• Cathy Sorbara

      Absolutely! Thank you Harvey!

  • Madeline Rosemary

    Right on the money. Getting the first position was, by far, the hardest, but I think you’re so optimistic getting out of school that it’s easier to block out a lot of the nerves. In looking to advance my career, it’s great to be able to get a more realistic look at what I should and shouldn’t be asking.

    • Cathy Sorbara

      Thank you Madeline – I am happy you found it helpful and best of luck in the next steps of your career!

  • Shawn Lyons

    I just got my PhD and I’m ready to start interviewing but I feel like I’m playing catch-up and still exhausted, I guess. So this is helpful. Thnk you.

    • Cathy Sorbara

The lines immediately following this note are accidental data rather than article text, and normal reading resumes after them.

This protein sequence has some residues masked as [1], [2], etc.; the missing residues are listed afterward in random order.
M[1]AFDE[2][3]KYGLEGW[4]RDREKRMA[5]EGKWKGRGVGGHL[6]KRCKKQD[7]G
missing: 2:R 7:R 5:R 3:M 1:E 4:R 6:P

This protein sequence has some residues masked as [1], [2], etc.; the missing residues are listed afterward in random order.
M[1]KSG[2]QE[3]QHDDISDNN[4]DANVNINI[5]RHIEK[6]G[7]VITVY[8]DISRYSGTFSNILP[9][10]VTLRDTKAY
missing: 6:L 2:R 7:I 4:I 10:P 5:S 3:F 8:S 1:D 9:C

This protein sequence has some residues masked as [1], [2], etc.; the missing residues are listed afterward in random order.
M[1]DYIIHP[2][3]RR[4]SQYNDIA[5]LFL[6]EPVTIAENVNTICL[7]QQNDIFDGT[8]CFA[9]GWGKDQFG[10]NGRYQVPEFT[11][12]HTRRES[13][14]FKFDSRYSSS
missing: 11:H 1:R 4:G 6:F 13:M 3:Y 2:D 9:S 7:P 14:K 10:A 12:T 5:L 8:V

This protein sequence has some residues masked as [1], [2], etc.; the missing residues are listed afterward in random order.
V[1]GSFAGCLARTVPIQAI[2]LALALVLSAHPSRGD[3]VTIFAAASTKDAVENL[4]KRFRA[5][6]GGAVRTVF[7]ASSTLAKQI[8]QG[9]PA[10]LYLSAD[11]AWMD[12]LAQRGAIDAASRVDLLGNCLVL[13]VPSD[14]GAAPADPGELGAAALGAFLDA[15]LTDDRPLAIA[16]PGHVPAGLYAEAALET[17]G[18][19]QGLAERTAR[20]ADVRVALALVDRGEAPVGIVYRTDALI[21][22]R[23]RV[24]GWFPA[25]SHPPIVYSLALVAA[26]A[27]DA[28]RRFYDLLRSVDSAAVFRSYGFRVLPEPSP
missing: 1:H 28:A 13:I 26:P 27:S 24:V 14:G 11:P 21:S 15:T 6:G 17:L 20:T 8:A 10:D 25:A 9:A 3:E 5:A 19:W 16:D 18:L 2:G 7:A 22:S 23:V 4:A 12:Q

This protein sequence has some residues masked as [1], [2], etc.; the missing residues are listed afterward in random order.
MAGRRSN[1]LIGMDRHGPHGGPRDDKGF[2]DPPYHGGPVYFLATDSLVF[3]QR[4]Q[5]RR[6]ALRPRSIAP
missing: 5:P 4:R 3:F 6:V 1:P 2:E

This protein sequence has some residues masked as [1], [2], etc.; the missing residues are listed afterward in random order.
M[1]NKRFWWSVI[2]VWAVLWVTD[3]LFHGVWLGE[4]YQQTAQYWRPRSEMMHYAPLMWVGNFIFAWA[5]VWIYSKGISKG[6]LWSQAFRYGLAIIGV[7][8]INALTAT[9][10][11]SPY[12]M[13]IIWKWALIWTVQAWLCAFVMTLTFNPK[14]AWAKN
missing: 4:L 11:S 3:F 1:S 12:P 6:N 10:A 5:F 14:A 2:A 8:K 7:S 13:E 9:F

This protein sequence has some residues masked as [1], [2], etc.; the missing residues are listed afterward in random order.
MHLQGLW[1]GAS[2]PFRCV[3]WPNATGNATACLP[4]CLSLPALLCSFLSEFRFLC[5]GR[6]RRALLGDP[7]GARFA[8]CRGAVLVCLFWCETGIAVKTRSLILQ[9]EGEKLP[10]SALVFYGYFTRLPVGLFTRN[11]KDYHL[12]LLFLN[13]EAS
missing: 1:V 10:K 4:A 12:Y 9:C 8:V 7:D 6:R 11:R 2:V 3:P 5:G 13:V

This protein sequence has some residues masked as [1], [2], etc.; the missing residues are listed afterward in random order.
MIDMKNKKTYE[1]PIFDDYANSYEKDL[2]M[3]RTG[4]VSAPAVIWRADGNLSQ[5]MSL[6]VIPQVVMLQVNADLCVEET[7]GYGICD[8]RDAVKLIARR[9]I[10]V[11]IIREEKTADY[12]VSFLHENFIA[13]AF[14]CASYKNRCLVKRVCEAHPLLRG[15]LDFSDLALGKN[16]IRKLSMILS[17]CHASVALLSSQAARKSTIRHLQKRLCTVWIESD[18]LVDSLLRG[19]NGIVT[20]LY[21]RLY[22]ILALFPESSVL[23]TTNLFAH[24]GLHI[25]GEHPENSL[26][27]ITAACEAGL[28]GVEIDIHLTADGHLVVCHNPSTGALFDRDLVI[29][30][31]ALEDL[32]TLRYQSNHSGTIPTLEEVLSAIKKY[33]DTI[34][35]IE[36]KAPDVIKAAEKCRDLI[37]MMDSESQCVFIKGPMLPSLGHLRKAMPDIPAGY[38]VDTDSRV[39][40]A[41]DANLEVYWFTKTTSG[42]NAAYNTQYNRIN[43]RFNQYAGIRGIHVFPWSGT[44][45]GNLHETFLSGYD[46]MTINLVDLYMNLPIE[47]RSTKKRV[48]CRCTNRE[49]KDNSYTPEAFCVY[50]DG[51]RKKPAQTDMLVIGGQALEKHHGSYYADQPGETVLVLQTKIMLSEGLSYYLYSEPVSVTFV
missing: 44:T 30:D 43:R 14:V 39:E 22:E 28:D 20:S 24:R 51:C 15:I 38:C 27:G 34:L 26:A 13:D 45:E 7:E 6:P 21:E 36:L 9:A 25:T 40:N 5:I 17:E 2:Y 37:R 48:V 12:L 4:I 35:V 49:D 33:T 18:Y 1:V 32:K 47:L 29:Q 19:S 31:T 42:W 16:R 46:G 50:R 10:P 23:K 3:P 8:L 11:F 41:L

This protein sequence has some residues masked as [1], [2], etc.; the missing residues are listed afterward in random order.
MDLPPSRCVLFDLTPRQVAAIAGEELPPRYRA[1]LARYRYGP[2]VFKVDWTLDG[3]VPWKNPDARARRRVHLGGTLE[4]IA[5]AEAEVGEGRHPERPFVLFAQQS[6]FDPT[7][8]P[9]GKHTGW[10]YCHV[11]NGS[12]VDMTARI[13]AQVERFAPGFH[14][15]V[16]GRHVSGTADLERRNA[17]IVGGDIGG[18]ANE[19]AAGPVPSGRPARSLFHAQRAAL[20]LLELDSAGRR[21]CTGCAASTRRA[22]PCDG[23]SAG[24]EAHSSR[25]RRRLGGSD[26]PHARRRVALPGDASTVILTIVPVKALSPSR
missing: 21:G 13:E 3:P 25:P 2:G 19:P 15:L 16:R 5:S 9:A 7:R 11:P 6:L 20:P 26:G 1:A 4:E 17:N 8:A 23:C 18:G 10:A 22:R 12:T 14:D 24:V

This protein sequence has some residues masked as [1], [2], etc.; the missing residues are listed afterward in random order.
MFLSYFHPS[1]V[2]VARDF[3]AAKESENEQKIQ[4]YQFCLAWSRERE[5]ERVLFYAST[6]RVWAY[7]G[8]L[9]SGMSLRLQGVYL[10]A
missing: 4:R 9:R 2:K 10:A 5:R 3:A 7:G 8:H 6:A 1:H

Hi Shawn – congrats on getting your PhD! I know this phase can be overwhelming but remember that having a solid job search and networking strategy will help you on your way. What types of positions are you interested in?

      • Shawn Lyons

        Actually, I’ve been flailing around looking everywhere in a near-panic mode. But if I were really to get my dream job, I think it would be as a healthcare scientist. I don’t want to be a doctor or something like that, but I would feel really good if something I’m working for was really going to help people. Thank you so much for asking. Just having to slow down enough to answer this question is helpful. 🙂

        • Cathy Sorbara

          🙂 Happy to help! Have you seen our top 20 industry position e-book? There are many positions that will allow you to do something that will directly help people: http://cheekyscientist.com/guidebook/